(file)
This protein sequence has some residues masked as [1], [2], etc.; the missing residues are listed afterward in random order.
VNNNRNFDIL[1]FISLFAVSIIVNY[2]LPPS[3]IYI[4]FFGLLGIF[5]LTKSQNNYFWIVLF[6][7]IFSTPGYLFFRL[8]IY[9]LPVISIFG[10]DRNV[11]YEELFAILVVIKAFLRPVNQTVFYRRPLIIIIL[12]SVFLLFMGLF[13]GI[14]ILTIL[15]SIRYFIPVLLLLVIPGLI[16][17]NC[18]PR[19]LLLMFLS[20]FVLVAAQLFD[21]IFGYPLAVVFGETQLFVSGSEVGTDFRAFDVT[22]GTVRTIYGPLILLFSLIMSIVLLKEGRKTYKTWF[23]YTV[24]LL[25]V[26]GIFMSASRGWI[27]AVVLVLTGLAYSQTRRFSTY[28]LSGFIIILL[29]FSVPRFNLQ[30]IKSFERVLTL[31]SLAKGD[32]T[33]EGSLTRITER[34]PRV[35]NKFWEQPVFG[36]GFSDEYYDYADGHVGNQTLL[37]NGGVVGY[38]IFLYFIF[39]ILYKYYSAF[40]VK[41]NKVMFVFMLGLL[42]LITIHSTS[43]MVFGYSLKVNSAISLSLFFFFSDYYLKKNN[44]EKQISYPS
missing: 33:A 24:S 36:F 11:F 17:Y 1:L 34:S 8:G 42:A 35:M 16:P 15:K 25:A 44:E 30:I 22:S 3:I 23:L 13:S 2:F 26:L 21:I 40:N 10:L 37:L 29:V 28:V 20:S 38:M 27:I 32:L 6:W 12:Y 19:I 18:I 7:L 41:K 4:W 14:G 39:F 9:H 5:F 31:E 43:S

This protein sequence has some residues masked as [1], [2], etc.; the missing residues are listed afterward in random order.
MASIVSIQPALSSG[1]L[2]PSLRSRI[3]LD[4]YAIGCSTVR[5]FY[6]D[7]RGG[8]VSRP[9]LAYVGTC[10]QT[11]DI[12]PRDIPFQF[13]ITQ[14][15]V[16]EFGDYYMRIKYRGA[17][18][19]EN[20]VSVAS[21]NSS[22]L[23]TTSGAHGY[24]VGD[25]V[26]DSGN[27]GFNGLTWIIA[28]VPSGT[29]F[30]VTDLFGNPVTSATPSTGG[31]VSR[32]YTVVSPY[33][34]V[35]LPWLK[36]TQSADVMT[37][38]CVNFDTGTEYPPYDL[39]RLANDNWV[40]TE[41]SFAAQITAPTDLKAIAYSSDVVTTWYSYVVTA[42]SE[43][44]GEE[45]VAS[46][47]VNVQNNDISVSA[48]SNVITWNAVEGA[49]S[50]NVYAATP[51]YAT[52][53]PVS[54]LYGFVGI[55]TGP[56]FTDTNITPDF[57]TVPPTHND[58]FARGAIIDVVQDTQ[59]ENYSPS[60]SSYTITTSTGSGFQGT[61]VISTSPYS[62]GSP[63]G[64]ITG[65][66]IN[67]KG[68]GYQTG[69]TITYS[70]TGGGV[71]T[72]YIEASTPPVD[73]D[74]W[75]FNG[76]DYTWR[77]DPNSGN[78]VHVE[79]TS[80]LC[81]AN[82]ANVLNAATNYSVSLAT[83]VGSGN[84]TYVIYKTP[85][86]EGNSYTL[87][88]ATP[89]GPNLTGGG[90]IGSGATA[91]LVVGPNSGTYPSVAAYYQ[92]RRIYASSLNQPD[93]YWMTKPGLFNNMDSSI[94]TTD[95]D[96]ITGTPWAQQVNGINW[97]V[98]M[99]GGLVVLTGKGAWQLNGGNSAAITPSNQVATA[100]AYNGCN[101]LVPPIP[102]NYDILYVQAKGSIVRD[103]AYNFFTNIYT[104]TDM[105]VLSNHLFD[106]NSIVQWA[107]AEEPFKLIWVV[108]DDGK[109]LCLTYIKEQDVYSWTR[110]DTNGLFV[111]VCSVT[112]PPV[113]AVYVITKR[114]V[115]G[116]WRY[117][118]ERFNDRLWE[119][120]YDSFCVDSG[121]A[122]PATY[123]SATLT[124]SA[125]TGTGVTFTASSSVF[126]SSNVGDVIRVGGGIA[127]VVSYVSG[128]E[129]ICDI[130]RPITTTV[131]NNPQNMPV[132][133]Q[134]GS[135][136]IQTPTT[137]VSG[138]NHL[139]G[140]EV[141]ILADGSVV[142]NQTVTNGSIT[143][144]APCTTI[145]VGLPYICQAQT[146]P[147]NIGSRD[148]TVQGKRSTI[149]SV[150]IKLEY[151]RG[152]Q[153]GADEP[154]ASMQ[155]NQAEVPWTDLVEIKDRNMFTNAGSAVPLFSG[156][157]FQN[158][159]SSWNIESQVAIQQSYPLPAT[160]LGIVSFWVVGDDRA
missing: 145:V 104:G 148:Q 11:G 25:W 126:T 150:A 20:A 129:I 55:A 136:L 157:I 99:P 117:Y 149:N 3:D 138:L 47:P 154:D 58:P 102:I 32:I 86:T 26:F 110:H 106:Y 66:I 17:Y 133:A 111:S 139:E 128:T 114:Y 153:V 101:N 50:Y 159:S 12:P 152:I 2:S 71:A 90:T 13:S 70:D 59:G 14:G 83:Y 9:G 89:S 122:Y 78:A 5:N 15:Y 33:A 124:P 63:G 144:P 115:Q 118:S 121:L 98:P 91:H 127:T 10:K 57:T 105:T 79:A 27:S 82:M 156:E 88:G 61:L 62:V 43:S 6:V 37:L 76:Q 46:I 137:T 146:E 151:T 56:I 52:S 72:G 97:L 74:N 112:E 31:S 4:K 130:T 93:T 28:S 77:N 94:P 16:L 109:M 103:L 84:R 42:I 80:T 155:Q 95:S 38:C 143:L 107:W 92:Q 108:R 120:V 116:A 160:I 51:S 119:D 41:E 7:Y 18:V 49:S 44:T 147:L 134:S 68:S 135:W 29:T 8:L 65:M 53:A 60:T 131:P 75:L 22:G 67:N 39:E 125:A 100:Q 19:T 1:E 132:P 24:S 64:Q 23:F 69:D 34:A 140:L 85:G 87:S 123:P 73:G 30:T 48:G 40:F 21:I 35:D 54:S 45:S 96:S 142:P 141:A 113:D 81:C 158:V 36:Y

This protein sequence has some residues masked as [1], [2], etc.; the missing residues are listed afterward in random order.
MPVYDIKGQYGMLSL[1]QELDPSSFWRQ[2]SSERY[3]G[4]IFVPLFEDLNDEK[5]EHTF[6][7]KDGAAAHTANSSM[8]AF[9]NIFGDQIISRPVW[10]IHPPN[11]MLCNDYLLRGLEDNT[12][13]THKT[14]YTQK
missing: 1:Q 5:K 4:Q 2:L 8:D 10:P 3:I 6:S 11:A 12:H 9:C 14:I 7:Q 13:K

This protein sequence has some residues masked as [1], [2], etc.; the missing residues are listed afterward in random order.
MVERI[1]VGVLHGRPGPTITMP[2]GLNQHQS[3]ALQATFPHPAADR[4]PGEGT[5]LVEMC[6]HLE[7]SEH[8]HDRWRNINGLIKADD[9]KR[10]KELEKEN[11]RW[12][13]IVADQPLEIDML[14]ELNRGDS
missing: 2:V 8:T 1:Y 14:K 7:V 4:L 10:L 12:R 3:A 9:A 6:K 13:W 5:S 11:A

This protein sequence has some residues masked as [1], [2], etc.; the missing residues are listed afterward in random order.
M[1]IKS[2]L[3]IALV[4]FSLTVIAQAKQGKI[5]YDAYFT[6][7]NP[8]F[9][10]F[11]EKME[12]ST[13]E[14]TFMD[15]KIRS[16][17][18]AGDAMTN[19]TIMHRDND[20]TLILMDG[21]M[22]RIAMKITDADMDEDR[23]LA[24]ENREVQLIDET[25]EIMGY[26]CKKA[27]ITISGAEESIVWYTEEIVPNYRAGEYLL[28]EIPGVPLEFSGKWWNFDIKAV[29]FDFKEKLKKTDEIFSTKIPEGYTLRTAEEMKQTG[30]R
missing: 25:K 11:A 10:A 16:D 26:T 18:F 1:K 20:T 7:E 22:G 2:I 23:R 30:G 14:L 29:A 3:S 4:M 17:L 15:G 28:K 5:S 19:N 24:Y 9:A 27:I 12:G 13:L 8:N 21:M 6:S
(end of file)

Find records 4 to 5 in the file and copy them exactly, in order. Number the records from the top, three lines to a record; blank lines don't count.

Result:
This protein sequence has some residues masked as [1], [2], etc.; the missing residues are listed afterward in random order.
MVERI[1]VGVLHGRPGPTITMP[2]GLNQHQS[3]ALQATFPHPAADR[4]PGEGT[5]LVEMC[6]HLE[7]SEH[8]HDRWRNINGLIKADD[9]KR[10]KELEKEN[11]RW[12][13]IVADQPLEIDML[14]ELNRGDS
missing: 2:V 8:T 1:Y 14:K 7:V 4:L 10:L 12:R 3:A 9:A 6:K 13:W 5:S 11:A

This protein sequence has some residues masked as [1], [2], etc.; the missing residues are listed afterward in random order.
M[1]IKS[2]L[3]IALV[4]FSLTVIAQAKQGKI[5]YDAYFT[6][7]NP[8]F[9][10]F[11]EKME[12]ST[13]E[14]TFMD[15]KIRS[16][17][18]AGDAMTN[19]TIMHRDND[20]TLILMDG[21]M[22]RIAMKITDADMDEDR[23]LA[24]ENREVQLIDET[25]EIMGY[26]CKKA[27]ITISGAEESIVWYTEEIVPNYRAGEYLL[28]EIPGVPLEFSGKWWNFDIKAV[29]FDFKEKLKKTDEIFSTKIPEGYTLRTAEEMKQTG[30]R
missing: 25:K 11:A 10:A 16:D 26:T 18:F 1:K 20:T 7:E 22:G 2:I 23:R 30:G 14:L 29:A 3:S 4:M 17:L 15:G 28:K 5:S 19:N 24:Y 9:A 27:I 12:G 13:L 8:N 21:M 6:S